Nothing could contain my excitement for my 27 birthday miles with friends and strangers joining me. One of the huge factors in my ecstatic disposition was the unbelievable weather forecast! After a winter of regular blizzards in our state, it was such a lovely thought to have the promise of sunshine. Also, after my indescribably soaked luck of having a statistical average of 70% chance of rain for my events, I was more than relieved that we would not be plagued by any April showers for this one.

So our low-key, high-mileage group set out with a prayer for goals met and spirits soaring. One runner from CA made the point that he made it a bi-coastal event. Cowabunga! The temps were mid 60s and the darkness just as warmly welcoming. We entered the woods, maps in hand. And then came the wrong turns. The lead pack made a few mishaps while the rest of us stuck together at a comfy pace.

We could see a welcoming glow from waking houses on the other side of the broad, salty river's shore. We created a glow of our own, our headlamps marking out a seaside trail in the morning hours. As the twilight progressed into a sunrise, we clicked off our fake lights and entered the true light of delicious orange sun rays. We no longer looked straight down for obstacles to beware of, but we now looked up at the swaying moss on spring tree branches. We climbed 50-foot dunes, lined by mysteriously tranquil and twisted trees rooted in packed sand. We smelled the fresh scent of the faithful ocean waters, felt the breeze embrace the skin of our muscular legs, saw the beauty of another trustworthy sunrise, tasted the salt in the air, and heard the quietness of nature's trees while they allowed us to run past them on our swift journey. Sandy summits became an unpacked mess of fluff to ski and dance with on the way downhill.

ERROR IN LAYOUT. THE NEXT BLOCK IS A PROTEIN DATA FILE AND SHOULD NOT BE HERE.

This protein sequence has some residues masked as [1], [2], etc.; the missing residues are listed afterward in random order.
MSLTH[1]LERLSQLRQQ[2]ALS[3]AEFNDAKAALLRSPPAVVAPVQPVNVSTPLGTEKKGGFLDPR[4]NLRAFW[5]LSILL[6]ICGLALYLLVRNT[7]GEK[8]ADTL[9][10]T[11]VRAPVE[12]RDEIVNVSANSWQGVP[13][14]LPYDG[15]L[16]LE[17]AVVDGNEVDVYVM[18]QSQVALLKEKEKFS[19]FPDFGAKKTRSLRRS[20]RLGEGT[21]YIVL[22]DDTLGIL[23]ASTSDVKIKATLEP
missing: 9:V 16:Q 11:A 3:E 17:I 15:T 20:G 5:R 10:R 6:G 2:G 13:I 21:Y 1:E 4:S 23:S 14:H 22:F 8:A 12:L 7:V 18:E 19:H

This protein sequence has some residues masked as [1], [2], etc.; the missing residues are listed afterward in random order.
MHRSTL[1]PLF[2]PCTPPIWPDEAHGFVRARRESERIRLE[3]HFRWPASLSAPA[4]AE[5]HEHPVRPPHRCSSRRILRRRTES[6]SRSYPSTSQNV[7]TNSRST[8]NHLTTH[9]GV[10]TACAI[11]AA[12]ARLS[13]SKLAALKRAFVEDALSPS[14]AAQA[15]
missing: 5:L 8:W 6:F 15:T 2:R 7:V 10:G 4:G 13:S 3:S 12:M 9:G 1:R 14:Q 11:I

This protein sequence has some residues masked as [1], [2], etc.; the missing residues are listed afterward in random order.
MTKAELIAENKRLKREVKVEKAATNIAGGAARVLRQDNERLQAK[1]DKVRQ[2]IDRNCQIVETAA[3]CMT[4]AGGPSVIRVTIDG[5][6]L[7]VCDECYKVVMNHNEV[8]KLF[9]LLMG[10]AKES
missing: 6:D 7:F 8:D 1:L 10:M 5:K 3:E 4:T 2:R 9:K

Finally, we reached the boat ramp and water station at the trail's end. The bathrooms were locked, forcing runners to connect with nature in an even more primitive manner. We about-faced and congratulated one another in passing. (Note: Out-and-backs are a highly effective way to make friends!) With thoughts of how everyone was doing, I noted their distances. A woman now had earned first place and stayed steady and strong. The lost pack had become found, and were making up ground, yet, I still wondered if they could catch Claire. She surely had done her homework on studying the map, too, which helped a ton. We were going to hit each trail in the park anyway, but there are always a few iffy turns in races. Claire led on, with Logan closely behind. I was behind them by about a mile, and we three girls ran like the wind. The fast men were no match for us...because they were making up for lost time. Well, time was not really lost...but they were. :)